Transcranial direct current stimulation (tDCS), in which weak electrical currents are applied to the scalp using electrodes, is the first non-invasive way of stimulating the brain that can more than double visual memory performance. In future, Chi says, it might eventually be possible to use tDCS to “develop a ‘thinking cap’ that enhances learning”. Subjects then repeated the experiment 12 times, with one group receiving so-called anodal tDCS (which boosts activity) on their right ATL and cathodal tDCS (which inhibits activity) on their left. A second group received the opposite stimulation and a third group received a placebo treatment, which did not stimulate either side of the brain.
Pubmed Plos One – Temporal Lobe Cortical Electrical Stimulation during the Encoding and Retrieval Phase Reduces False Memories provides details on the stimulation procedure [H/T Space Pirate at Reddit]
A constant current intensity of 2 mA (current density of 0.06 mA/cm2) intensity was applied for approximately 10 minutes (according to the duration of the task – stimulation was ended when the task was completed). Cognitive tasks were initiated 5 minutes after the start of stimulation as it has been shown that 3 minutes of stimulation is the minimum duration of stimulation in order to induce significant after-effects changes in the cortical excitability
Those in the first group more than doubled their scores after receiving tDCS, experiencing a 110 per cent improvement in visual memory.
The left ATL is known to be crucial for context processing, among other things, while the right ATL is associated with visual memory. Chi’s team suggests that inhibiting activity in the left ATL cuts errors in visual memory by reducing the potentially confusing influence that context can have on recognition. This effect, combined with an increase in activity in the right ATL, allows someone to be more aware of the literal details of each pattern. Further studies in which the temporal lobes are stimulated individually may help to distinguish the underlying mechanisms involved.
A previous experiment using the same visual task, but without tDCS, showed that people with autism outperformed non-autistic individuals by roughly the same margin as the improvement seen in this experiment, says Chi.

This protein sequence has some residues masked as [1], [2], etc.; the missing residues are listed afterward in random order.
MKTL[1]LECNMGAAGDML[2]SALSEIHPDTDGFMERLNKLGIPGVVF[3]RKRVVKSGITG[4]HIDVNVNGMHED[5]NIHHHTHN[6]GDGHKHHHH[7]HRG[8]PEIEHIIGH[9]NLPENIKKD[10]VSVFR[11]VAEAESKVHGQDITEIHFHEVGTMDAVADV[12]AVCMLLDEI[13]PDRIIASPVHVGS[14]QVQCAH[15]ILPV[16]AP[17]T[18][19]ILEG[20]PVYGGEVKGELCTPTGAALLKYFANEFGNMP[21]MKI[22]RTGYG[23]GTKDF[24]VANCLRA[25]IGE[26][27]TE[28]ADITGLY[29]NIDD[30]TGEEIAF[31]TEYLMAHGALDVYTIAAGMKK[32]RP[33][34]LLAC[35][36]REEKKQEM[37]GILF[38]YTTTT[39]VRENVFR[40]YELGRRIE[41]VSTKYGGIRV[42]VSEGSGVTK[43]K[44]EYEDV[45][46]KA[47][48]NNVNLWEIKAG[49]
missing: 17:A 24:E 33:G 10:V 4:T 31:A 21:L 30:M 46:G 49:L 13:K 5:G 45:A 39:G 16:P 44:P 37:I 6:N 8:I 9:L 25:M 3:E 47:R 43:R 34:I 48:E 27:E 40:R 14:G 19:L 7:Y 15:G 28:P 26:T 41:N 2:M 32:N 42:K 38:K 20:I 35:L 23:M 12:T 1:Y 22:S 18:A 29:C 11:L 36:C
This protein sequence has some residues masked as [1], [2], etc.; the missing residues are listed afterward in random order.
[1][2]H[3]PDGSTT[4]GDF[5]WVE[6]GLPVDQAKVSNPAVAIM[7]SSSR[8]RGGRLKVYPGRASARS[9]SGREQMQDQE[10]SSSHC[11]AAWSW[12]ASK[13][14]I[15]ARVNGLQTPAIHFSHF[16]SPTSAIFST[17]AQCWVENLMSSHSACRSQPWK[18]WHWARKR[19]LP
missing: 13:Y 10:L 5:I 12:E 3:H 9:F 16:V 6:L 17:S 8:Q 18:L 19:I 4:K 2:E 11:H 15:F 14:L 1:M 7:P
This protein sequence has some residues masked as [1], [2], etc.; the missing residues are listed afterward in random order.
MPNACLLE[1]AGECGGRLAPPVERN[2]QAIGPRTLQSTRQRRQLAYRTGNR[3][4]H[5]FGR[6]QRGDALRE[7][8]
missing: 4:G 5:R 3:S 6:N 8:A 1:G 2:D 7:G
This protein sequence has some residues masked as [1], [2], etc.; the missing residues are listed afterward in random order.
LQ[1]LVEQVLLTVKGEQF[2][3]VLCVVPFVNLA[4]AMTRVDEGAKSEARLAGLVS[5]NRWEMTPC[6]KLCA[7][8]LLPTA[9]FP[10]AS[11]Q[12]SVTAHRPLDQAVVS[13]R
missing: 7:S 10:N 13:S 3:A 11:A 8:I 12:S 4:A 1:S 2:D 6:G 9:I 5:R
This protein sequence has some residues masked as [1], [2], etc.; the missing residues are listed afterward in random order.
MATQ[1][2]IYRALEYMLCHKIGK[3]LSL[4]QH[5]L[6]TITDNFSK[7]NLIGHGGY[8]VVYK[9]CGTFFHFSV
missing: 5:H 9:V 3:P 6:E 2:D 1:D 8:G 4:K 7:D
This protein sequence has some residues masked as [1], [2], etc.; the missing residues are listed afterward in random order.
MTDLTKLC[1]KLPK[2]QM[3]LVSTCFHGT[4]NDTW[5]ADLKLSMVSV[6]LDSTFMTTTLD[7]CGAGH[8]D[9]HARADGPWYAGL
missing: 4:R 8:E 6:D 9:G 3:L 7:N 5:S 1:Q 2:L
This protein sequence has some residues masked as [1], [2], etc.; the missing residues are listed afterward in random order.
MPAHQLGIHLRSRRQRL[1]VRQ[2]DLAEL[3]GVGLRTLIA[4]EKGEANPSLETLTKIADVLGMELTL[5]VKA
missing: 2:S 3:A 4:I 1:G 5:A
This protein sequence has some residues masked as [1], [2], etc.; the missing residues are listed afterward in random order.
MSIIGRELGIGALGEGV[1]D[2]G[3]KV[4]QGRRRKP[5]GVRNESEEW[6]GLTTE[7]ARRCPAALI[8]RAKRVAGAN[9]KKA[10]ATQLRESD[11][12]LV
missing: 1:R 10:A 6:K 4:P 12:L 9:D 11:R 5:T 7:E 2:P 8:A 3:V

Transcranial direct current stimulation (tDCS), the technique has already been shown to boost verbal and motor skills and to improve learning and memory in healthy people – making fully-functioning brains work even better. It is also showing promise as a therapy to cure migraine.
Eric Wassermann, a neurologist and chief of the Brain Stimulation Unit at the National Institute of Neurological Disorders and Stroke (NINDS), has come closest to creating an inexpensive, painless “thinking cap.” The device runs on electrical currents, known as transcranial direct current stimulation. His studies have shown that tDCS can boost verbal skills in healthy people by as much as 20 percent.
OTHER WORK THAT COULD ENHANCE LEARNING OR PERFORMANCE
Controlled and targeted electrical stimulation, magnetic stimulation, audio stimulus or feedback methods could be used to assist people into getting into optimal performance zones (optimal for learning or various kinds of performance).
… defined the zone, as a special state of consciousness that occurs when the normal amount of shifting that goes on between focusing attention on external cues and focusing on internal cues breaks down. The athlete who enters the zone is focused almost exclusively on the environment with little if any conscious internal processing going on. In contrast, I have suggested that the flow state occurs when the breakdown in shifting is in the opposite direction. This occurs when the performance is primarily cognitive in nature, rather than physical. Flow is an experience that authors, scientists, composers, and artists have. An experience where one loses all sense of time, as opposed to the experience of things happening in slow motion.
There is other research towards using feedback and other means of placing the brain into a mode that is condusive to better learning.